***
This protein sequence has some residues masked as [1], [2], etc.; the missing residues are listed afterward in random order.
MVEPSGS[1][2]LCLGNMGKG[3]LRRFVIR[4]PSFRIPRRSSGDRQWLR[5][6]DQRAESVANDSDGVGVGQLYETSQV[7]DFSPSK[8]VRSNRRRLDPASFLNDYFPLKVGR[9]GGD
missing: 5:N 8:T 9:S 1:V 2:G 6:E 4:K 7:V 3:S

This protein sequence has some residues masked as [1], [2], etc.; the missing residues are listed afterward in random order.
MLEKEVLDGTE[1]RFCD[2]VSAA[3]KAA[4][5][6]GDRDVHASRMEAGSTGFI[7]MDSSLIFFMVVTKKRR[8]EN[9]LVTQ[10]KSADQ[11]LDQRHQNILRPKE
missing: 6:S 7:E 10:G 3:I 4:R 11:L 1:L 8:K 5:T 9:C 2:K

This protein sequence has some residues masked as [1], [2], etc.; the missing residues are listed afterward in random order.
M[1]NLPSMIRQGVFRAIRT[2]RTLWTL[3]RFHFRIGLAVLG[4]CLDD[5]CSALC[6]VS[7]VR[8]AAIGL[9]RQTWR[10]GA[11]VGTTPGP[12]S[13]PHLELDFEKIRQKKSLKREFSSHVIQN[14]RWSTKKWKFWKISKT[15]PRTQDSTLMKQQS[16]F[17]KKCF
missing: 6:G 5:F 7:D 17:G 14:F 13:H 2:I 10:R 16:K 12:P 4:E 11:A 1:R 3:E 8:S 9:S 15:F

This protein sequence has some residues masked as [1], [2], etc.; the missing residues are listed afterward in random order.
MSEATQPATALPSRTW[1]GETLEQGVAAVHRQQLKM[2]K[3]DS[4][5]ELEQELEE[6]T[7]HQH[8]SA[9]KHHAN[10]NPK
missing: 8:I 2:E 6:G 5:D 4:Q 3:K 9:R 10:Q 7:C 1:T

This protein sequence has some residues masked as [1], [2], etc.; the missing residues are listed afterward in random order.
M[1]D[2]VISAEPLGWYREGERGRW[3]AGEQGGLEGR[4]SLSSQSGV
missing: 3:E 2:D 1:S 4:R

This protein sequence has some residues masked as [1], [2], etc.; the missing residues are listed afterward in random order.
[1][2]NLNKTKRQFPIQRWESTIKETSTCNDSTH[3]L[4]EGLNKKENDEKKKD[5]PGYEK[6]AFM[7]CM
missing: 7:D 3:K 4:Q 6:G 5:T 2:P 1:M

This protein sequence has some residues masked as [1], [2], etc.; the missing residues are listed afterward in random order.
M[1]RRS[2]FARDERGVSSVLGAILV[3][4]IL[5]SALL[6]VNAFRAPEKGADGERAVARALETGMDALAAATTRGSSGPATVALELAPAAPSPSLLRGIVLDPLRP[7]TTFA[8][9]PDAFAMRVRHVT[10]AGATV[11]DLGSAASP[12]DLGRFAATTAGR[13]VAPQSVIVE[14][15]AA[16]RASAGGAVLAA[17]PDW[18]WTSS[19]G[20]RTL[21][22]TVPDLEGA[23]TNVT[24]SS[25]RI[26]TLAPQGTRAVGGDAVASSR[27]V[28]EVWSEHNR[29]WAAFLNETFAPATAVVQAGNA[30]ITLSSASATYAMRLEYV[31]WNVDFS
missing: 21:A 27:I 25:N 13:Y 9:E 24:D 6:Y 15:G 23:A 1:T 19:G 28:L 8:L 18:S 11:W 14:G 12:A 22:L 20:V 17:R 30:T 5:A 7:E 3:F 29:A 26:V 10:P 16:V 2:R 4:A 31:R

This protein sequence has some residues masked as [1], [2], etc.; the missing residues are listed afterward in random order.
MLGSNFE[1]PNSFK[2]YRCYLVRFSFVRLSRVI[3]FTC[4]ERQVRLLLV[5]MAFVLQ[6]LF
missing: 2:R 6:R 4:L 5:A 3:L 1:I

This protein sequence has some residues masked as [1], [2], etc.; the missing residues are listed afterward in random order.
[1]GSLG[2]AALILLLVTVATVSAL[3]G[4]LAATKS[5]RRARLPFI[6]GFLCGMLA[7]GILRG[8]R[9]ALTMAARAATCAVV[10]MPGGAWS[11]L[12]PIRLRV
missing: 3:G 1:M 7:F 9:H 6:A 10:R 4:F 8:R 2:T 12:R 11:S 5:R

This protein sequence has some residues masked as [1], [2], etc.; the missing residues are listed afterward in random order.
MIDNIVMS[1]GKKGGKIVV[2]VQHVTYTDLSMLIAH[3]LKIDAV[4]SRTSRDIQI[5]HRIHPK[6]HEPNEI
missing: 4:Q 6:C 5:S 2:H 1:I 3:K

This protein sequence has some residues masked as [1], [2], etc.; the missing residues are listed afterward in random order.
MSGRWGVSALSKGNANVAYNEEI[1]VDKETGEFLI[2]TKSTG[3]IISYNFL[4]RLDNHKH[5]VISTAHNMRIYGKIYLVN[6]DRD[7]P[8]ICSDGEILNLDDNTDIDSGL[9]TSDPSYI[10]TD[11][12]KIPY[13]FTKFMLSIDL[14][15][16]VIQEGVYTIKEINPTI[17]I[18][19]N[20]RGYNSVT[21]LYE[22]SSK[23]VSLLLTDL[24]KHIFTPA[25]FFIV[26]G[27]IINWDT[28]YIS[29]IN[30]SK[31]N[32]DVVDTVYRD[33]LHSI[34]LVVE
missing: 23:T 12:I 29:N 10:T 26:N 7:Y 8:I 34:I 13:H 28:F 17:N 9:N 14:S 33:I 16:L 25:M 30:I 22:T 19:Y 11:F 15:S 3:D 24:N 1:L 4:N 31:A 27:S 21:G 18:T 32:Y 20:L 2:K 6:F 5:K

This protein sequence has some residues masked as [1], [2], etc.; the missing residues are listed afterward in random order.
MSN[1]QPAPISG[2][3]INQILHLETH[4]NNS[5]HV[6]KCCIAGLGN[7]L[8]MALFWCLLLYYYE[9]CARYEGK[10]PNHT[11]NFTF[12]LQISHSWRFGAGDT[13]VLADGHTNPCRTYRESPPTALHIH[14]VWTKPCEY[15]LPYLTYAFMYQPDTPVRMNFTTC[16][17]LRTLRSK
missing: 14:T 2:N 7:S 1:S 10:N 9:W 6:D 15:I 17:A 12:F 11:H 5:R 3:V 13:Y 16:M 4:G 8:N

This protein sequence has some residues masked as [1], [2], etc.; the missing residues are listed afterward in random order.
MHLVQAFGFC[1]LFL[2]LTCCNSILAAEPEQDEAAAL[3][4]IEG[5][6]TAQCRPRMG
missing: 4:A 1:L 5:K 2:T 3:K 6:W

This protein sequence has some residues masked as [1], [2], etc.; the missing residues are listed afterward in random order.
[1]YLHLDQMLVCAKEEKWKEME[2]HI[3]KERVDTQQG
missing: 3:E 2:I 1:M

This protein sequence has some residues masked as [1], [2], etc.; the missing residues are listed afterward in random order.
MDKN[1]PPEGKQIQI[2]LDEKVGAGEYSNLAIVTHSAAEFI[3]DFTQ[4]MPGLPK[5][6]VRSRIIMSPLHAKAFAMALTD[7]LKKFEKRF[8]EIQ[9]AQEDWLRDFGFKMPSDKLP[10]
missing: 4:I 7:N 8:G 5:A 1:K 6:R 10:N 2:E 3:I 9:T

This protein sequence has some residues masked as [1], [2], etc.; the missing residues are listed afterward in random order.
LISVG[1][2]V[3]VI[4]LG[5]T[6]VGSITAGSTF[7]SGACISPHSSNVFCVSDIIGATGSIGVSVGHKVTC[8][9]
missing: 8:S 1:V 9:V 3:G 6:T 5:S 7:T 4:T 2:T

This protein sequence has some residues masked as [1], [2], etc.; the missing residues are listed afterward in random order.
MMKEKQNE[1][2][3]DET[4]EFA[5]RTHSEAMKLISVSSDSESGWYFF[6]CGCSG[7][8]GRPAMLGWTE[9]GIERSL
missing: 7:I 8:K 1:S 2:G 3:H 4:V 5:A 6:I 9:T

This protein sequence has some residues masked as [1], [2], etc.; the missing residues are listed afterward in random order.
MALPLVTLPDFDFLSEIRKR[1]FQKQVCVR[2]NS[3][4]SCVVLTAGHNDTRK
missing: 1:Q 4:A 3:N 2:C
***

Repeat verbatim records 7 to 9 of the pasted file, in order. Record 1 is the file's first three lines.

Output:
This protein sequence has some residues masked as [1], [2], etc.; the missing residues are listed afterward in random order.
M[1]RRS[2]FARDERGVSSVLGAILV[3][4]IL[5]SALL[6]VNAFRAPEKGADGERAVARALETGMDALAAATTRGSSGPATVALELAPAAPSPSLLRGIVLDPLRP[7]TTFA[8][9]PDAFAMRVRHVT[10]AGATV[11]DLGSAASP[12]DLGRFAATTAGR[13]VAPQSVIVE[14][15]AA[16]RASAGGAVLAA[17]PDW[18]WTSS[19]G[20]RTL[21][22]TVPDLEGA[23]TNVT[24]SS[25]RI[26]TLAPQGTRAVGGDAVASSR[27]V[28]EVWSEHNR[29]WAAFLNETFAPATAVVQAGNA[30]ITLSSASATYAMRLEYV[31]WNVDFS
missing: 21:A 27:I 25:N 13:Y 9:E 24:D 6:Y 15:G 23:A 1:T 19:G 28:L 8:L 18:S 11:W 14:G 12:A 22:L 20:V 17:R 30:T 5:A 7:E 3:F 29:A 26:V 10:P 16:V 2:R 4:A 31:R

This protein sequence has some residues masked as [1], [2], etc.; the missing residues are listed afterward in random order.
MLGSNFE[1]PNSFK[2]YRCYLVRFSFVRLSRVI[3]FTC[4]ERQVRLLLV[5]MAFVLQ[6]LF
missing: 2:R 6:R 4:L 5:A 3:L 1:I

This protein sequence has some residues masked as [1], [2], etc.; the missing residues are listed afterward in random order.
[1]GSLG[2]AALILLLVTVATVSAL[3]G[4]LAATKS[5]RRARLPFI[6]GFLCGMLA[7]GILRG[8]R[9]ALTMAARAATCAVV[10]MPGGAWS[11]L[12]PIRLRV
missing: 3:G 1:M 7:F 9:H 6:A 10:R 4:F 8:R 2:T 12:R 11:S 5:R